The aircraft is painted in a late-war camouflage scheme with the blue-white-blue Reich’s Defense Bands of JG 300.  The Ruhrstahl X-4 air-to-air missiles are spares from Revell P.1101 kits.

Revell Focke-Wulf Flitzer Build Part II

Here the Flitzer has been primed with Mr. Surfacer 1000, checked for flaws, and re-scribed as needed. With the extended wings the general configuration even more closely resembles the DeHaviland Vampire.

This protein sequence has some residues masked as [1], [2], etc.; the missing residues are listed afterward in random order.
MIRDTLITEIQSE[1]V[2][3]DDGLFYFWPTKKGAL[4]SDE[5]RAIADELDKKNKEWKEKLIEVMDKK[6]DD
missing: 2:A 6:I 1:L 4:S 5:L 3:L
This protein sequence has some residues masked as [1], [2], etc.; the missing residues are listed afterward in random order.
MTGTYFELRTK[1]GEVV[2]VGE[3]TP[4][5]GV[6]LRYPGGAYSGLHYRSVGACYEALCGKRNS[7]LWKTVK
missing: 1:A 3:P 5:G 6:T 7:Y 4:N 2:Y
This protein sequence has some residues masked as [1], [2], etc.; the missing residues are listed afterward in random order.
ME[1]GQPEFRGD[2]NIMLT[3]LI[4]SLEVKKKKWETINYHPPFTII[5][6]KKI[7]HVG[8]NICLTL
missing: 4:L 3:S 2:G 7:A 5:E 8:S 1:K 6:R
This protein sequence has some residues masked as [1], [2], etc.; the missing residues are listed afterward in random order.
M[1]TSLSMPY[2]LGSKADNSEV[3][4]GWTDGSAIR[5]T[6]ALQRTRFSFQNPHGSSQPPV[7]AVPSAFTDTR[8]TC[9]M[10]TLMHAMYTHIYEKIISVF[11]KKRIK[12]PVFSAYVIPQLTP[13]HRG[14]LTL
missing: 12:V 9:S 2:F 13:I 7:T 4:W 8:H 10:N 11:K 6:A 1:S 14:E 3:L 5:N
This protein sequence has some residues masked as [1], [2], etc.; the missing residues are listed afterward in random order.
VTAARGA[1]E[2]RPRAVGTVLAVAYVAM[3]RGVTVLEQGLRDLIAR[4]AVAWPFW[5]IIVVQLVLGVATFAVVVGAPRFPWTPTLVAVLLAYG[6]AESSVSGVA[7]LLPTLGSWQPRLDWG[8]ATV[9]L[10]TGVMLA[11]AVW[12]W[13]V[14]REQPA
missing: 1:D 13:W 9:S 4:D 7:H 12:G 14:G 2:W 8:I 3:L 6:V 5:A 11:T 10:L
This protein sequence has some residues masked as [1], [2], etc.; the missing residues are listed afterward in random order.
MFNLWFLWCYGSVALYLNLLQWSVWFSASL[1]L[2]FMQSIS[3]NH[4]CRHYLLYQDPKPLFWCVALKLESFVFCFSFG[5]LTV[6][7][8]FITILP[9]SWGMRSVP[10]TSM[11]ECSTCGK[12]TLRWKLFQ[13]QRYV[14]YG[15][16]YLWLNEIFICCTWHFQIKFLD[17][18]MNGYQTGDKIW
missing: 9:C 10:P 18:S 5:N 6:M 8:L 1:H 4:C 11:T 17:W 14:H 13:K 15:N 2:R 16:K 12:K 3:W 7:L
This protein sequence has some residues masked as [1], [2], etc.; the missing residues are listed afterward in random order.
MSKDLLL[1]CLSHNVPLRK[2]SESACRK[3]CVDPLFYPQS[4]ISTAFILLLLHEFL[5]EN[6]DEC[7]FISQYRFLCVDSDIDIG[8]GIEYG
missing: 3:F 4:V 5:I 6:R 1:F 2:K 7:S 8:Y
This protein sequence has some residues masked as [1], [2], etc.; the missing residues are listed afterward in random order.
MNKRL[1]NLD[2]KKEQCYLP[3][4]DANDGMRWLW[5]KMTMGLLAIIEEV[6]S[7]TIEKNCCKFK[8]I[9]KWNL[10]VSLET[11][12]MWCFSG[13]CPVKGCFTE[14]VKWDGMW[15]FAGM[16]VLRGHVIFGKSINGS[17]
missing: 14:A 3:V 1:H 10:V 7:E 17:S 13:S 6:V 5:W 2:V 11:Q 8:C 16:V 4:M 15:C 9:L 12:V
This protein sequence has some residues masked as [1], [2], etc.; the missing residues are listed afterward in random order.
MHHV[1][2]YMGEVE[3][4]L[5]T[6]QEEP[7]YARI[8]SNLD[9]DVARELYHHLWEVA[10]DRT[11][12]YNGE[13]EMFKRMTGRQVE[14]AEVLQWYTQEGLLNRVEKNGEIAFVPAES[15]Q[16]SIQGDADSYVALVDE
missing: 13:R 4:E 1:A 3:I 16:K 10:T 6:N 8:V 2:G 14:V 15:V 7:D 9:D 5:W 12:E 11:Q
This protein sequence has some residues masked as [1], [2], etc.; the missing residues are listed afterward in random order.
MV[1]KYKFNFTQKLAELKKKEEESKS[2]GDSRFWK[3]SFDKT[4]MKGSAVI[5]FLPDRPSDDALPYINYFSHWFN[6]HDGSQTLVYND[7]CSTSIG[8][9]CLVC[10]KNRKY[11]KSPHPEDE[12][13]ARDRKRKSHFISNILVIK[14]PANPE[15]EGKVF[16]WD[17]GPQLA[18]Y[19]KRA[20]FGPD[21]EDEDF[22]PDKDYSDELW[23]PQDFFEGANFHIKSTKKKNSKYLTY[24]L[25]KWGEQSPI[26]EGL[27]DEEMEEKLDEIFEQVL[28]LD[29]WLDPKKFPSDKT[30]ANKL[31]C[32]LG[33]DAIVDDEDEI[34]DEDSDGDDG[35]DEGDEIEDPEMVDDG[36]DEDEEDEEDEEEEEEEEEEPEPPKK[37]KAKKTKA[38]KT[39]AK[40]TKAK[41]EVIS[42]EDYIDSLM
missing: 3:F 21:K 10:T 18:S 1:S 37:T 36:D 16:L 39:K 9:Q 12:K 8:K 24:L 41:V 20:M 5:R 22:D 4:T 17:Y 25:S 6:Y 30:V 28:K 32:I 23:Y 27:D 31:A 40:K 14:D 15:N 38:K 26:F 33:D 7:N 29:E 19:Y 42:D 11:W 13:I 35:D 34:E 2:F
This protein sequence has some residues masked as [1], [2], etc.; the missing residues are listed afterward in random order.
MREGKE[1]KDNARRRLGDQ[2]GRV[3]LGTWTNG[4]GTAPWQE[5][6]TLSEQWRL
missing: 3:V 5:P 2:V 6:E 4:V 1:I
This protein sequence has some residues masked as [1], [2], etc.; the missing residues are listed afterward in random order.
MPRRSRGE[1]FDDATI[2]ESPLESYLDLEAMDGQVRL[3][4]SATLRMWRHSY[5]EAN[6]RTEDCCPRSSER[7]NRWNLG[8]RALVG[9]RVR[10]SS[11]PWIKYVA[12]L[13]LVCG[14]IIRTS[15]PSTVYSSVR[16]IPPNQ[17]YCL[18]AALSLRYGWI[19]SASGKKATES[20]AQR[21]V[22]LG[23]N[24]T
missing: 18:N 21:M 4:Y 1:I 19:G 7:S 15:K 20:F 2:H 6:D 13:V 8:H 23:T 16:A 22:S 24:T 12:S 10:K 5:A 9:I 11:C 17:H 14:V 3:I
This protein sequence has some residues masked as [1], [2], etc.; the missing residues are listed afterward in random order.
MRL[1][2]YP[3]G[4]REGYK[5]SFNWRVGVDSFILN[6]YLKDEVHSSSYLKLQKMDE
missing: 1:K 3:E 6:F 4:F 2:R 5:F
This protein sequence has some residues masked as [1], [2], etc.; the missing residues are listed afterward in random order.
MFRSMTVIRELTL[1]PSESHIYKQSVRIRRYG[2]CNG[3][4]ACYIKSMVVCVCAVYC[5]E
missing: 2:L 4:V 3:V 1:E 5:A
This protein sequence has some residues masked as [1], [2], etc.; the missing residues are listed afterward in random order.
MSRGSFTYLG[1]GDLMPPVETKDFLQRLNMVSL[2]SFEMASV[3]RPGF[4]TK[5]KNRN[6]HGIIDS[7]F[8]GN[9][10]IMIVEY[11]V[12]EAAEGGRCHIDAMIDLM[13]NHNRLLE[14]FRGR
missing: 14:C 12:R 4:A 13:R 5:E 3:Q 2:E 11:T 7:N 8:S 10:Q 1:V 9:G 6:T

I painted the Flitzer in the late-war scheme of 76 / 81 / 82 with the light green fuselage color mixed from 81 and white. The Reich’s Defense bands are the blue / white / blue of JG 300.
Decals are from the spares box, but follow late-war standard Luftwaffe marking paradigms.
I cut out the flaps and replaced them with plastic card so I could show them dropped. The Ruhrstahl X-4 air-to-air missiles are spares from the Revell P.1101 kits. I had intended to add drop tanks as well but the Fitzer was looking a little busy under the wings so I decided to leave them off.